Posted on February 26, 2022

Dutch Statistics Office Drops ‘Western/Non Western’ Migrant Categories

Dutch News, February 16, 2022

The Dutch statistics office CBS is dropping the term ‘migration background’ in its population reports and will no longer divide people by whether their parents have a ‘Western or non-Western migration background.’

In the past, the body referred to people with at least one parent born abroad as ‘allochtoon’ but this term was dropped in 2016 after being criticised for encouraging stigmatisation.

Now, the CBS has said it will give priority to ‘where somebody is born and less…to where somebody’s parents are born.’

From 2022, it will first look at whether Dutch residents were born in the Netherlands or abroad, registering the country of birth. Only those born abroad will be termed ‘migrants’.

People with one or more parents born abroad will be classified ‘children of migrant(s)’ rather than also as migrants. Ethnic origins will be measured in terms of country names rather than being divided into ‘Western’ or ‘non-Western’, however the body will highlight groups with ethnic origins from ‘classic migration countries (Turkey, Morocco, Suriname, Indonesia and the Dutch Caribbean)’.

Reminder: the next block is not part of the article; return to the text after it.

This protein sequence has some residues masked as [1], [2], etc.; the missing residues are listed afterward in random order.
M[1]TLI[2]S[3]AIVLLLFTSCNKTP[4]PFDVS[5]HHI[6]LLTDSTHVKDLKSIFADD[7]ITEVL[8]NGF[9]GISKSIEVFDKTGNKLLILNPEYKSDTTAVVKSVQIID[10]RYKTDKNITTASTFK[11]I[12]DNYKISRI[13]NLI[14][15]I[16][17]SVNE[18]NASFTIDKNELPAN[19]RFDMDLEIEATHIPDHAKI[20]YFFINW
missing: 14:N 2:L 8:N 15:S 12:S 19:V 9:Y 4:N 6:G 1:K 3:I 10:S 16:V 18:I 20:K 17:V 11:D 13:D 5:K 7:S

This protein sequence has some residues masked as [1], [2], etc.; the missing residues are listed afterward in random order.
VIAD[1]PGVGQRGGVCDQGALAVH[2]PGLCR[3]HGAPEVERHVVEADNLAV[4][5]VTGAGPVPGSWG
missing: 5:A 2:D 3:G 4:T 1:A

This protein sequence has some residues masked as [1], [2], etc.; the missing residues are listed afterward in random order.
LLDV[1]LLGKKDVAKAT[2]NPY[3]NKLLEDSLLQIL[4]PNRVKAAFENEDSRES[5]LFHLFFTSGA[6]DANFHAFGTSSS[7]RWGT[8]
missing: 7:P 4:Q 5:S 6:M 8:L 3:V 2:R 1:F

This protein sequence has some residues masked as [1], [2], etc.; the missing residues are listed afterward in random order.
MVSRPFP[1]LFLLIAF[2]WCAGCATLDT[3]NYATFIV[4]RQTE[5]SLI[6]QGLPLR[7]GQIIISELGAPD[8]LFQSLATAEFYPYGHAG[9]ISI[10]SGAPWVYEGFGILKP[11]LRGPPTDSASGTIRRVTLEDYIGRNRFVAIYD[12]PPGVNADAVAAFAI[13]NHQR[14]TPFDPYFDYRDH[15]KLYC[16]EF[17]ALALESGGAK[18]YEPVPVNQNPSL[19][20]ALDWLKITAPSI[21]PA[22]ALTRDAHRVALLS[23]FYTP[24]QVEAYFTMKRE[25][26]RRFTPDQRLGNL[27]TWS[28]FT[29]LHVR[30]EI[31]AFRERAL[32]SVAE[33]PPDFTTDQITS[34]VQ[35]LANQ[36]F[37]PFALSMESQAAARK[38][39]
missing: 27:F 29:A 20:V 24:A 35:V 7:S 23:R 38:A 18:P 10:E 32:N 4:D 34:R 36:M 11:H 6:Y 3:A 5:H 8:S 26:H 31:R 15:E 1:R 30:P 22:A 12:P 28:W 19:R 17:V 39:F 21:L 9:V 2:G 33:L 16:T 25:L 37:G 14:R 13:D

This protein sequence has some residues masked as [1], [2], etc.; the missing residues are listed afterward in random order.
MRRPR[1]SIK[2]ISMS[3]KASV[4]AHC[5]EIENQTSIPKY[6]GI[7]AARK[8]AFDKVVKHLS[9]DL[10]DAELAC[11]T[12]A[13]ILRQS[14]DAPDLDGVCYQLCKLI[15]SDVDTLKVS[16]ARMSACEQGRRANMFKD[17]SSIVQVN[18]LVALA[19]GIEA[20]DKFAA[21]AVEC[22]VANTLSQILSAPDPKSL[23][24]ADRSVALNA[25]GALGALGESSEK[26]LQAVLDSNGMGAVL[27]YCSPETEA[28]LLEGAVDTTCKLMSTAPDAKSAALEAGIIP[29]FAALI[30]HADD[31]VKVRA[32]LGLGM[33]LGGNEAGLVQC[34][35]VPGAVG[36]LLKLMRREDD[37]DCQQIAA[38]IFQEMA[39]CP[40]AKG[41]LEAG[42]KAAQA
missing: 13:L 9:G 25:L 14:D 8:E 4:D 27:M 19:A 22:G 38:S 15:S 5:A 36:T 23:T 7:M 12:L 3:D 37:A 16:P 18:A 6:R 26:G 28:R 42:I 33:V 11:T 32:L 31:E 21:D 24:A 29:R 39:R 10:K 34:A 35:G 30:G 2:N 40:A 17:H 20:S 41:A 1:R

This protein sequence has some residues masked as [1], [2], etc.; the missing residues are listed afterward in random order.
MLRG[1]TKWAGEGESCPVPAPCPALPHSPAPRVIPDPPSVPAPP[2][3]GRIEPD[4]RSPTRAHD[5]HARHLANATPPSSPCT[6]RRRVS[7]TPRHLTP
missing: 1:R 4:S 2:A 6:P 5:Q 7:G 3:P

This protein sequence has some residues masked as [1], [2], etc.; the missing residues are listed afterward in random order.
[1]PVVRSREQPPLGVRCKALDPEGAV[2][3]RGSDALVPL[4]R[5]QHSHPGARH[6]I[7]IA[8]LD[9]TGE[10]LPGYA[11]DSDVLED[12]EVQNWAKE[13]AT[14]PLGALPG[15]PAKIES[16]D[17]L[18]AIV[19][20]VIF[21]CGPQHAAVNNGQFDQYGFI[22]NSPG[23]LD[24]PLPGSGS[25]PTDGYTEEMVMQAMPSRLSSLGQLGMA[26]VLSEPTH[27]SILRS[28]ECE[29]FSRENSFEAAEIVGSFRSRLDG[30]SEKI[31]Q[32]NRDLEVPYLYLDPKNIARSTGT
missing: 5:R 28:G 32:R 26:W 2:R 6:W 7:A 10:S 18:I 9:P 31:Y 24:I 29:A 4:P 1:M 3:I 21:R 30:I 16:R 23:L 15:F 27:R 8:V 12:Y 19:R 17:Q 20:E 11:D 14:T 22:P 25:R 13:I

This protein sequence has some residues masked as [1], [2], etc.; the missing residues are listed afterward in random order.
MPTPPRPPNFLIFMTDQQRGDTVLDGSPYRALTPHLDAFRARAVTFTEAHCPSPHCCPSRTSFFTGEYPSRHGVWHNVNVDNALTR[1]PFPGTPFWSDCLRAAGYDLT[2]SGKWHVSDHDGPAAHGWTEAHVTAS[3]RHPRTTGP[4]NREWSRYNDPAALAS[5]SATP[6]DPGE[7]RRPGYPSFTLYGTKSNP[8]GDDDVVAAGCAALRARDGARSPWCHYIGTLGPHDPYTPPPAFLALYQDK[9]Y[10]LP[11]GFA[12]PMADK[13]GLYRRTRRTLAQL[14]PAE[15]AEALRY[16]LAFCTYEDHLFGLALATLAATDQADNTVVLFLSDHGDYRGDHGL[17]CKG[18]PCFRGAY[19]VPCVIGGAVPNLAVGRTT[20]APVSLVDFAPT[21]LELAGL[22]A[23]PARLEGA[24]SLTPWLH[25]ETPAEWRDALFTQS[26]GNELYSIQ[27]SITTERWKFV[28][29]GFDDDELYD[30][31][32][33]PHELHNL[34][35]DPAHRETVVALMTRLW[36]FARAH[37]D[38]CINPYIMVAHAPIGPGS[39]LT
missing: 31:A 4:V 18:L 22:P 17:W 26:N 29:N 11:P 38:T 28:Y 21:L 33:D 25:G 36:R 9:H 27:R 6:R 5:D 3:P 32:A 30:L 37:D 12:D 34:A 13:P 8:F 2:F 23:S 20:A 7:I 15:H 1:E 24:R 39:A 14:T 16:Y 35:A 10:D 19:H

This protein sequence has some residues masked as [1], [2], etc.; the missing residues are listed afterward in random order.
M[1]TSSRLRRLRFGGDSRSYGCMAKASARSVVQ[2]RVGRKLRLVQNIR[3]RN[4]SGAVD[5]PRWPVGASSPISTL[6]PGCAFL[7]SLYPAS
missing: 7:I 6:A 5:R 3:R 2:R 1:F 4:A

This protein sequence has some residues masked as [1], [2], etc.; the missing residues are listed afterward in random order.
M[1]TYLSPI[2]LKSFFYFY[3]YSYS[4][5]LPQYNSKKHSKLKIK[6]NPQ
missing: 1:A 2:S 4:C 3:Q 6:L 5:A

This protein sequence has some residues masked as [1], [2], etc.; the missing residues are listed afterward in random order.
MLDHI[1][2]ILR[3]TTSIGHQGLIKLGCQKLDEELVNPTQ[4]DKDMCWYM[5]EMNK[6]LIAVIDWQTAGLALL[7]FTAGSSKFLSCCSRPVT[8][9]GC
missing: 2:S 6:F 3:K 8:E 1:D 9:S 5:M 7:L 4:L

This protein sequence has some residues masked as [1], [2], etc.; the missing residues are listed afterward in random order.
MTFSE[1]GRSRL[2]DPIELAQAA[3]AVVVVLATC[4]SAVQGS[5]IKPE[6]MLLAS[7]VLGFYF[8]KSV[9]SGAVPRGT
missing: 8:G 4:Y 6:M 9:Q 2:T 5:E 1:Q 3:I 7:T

Prof Ruben van Gaalen, a CBS researcher, said that the ‘Western/non Western’ division had been confusing for many people, so was being changed. However, the body still believes it is important to measure statistics about (the descendants of) certain ethnic groups with significant representation in Dutch society.

‘[Some groups] have a very special migration history with the Netherlands, they came decades ago and have become very large and so in the statistics we make about migration and integration, we name these groups separately,’ he told ‘The aim is to map out, in policy terms, if everyone in the Netherlands has the same chance to develop. At the end of the day, it is about equal opportunities in education and the jobs market. It appears that certain groups score differently from the norm, and that these groups are large and have a special migration history, so it makes sense to look at them separately.

‘We only do this if and when it makes sense in terms of the content of statistics.’